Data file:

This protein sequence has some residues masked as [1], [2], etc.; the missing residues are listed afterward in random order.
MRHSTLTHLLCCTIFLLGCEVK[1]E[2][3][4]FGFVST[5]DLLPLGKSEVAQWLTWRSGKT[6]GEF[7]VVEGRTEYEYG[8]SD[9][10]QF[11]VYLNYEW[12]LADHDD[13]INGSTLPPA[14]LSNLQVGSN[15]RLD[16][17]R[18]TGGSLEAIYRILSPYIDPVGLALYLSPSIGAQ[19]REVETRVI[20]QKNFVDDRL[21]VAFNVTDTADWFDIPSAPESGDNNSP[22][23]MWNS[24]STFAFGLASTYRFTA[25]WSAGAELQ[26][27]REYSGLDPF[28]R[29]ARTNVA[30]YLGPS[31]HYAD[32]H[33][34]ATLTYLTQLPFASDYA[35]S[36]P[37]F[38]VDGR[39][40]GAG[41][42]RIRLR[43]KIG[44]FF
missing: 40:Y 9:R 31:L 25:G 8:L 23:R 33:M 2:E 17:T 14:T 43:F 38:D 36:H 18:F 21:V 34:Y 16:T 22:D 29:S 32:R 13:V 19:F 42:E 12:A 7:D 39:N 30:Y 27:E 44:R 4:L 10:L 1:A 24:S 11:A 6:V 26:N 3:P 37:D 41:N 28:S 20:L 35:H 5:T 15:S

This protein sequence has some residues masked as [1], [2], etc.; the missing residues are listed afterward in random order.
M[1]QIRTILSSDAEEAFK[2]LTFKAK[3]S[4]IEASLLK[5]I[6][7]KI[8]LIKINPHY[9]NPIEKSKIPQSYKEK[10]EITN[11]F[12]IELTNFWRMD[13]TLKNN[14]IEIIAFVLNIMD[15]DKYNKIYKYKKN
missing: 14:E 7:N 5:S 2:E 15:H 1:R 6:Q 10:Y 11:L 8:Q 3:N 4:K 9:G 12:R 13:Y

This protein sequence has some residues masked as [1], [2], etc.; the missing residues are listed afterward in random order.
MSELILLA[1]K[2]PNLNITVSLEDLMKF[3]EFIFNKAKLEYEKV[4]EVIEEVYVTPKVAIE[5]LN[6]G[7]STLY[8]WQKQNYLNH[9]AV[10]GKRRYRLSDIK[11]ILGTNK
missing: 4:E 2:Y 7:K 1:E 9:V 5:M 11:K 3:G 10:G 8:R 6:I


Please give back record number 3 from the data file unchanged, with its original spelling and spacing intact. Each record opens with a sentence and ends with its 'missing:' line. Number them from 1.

This protein sequence has some residues masked as [1], [2], etc.; the missing residues are listed afterward in random order.
MSELILLA[1]K[2]PNLNITVSLEDLMKF[3]EFIFNKAKLEYEKV[4]EVIEEVYVTPKVAIE[5]LN[6]G[7]STLY[8]WQKQNYLNH[9]AV[10]GKRRYRLSDIK[11]ILGTNK
missing: 4:E 2:Y 7:K 1:E 9:V 5:M 11:K 3:G 10:G 8:R 6:I